We got home from vacation the other day and as I tucked my children into bed, they got upset. They were sad the fun was over.
We’d spent a week with our extended family at a beach house. They’d spent their days playing in the sand by the lake and swimming in the pool. At night we'd sit around the fire pit roasting marshmallows in the camp fire.
It was one of those trips that embodies childhood, lots of good, clean, electronic-free fun. Games and running and playing. Not many rules or restrictions. Dinner was served outside on picnic tables and breakfast on the porch swing whenever your eyes would pop open.
No one kept track of how many times we walked to town to eat ice cream in giant waffle cones, and the cousins stayed up until the late hours of the night telling ghost stories in their bunk beds.
It was perfect. And when we got home, I could feel the sorrow radiating off of them.
“We miss our cousins. We miss the house. We want to go back,” they cried with genuine distress in their voices.
I understood perfectly how they felt.
My sister in law, mother and I had shared the burden of cooking meals and snacks. We watched each other’s kids at the pool and then the dads would take the kids for games so the moms could relax.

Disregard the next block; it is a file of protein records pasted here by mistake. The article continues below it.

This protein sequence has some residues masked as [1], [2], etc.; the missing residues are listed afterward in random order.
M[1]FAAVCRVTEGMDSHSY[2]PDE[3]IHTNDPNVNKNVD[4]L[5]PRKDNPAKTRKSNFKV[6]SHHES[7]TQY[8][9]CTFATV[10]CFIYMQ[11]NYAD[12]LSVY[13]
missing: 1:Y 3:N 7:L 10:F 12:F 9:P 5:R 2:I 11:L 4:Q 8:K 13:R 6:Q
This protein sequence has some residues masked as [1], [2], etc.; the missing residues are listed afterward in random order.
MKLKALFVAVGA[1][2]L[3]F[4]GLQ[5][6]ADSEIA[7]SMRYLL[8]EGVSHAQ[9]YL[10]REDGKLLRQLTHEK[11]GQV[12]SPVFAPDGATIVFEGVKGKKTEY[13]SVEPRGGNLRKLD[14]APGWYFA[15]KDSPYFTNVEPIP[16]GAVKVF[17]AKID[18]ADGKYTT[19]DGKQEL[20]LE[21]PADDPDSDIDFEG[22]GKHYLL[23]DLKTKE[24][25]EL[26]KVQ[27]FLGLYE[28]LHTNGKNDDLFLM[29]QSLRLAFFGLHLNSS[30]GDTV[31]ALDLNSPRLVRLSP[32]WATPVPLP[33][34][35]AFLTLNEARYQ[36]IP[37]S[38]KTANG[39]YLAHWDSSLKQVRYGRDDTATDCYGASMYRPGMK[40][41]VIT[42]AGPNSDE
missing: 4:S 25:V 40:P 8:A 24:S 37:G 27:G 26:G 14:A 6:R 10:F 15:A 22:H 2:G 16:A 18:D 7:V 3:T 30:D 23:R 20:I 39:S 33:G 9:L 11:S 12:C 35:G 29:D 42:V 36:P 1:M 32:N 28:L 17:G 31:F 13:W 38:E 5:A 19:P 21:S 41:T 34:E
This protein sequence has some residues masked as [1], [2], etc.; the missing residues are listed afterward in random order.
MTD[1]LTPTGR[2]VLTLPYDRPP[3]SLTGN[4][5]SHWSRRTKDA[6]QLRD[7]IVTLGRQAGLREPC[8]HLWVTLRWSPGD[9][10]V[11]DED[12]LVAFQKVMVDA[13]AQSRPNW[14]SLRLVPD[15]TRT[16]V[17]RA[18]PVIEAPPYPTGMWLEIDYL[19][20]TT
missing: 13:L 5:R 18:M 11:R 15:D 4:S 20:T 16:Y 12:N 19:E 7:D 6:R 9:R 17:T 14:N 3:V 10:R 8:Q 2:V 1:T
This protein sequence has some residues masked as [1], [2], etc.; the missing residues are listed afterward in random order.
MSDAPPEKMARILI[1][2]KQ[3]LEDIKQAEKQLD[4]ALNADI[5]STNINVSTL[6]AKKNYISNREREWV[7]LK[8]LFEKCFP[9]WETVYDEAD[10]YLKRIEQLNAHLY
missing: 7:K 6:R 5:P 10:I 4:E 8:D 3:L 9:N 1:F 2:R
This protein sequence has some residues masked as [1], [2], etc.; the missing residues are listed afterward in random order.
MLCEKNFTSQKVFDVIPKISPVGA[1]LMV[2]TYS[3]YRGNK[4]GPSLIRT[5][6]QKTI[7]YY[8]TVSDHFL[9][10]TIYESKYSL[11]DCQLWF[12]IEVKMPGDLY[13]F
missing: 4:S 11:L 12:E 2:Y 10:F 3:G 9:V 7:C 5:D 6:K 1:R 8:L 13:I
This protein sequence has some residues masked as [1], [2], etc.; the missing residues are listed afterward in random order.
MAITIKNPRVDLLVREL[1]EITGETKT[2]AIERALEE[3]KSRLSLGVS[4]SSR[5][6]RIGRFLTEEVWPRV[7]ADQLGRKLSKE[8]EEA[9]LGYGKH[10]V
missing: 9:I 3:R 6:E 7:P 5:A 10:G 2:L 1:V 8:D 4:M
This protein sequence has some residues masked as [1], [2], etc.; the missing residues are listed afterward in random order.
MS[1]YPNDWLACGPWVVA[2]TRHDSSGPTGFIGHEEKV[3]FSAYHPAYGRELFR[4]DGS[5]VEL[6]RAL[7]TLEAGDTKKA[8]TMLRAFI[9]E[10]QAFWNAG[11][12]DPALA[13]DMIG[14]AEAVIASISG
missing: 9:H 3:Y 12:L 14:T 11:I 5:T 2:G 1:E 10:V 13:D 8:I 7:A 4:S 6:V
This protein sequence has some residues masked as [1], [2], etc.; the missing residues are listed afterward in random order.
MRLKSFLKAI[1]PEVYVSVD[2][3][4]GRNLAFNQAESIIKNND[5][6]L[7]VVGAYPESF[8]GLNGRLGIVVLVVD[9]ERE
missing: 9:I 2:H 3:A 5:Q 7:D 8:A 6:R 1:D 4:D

I spent time with my parents which I appreciate as we don’t live close and the time is growing less and less frequent as the kids get older and we all get busier.
It had been wonderful for me too. I wanted to cry too.
So I gave them the reminder that I give myself in these situations. Whenever I say it to them, I take it to heart.
"Don’t cry because it’s over, smile that it happened." (Dr. Seuss)
Collect those special moments, of fireflies and sparklers, and tuck them deep into your memory banks. Pull them out when you need to or want to.
Wrap those beautiful parts of childhood around you. Bask in them. One day your childhood will be over and this is a moment you’ll keep forever.
Embrace the warmth you felt. The love you gave. The joy you radiated.
Take only the good pieces with you.
Claim them deep in your heart. Those happy times. When things were simple.
When you burned all the marshmallows and Grandma ate them. When Grandpa kept everyone up late with flashlights. When the cousins built sandcastles. When your brother made you laugh until you cried.
Remember exactly what filled your cup- it wasn’t material things or screen time- it was laughter, and fresh air and shared experiences. It was love. Family. That feeling of being confident that these are your people, through thick and thin.
I think that they both felt a little sad, but mourning something so perfect is not the right answer.
In life you can only go forward albeit willingly or grudgingly. I choose joyfully. And I hope my children do too.
Sorrow for what was has no place here. We look on to a beautiful tomorrow with the past tucked neatly into our hearts.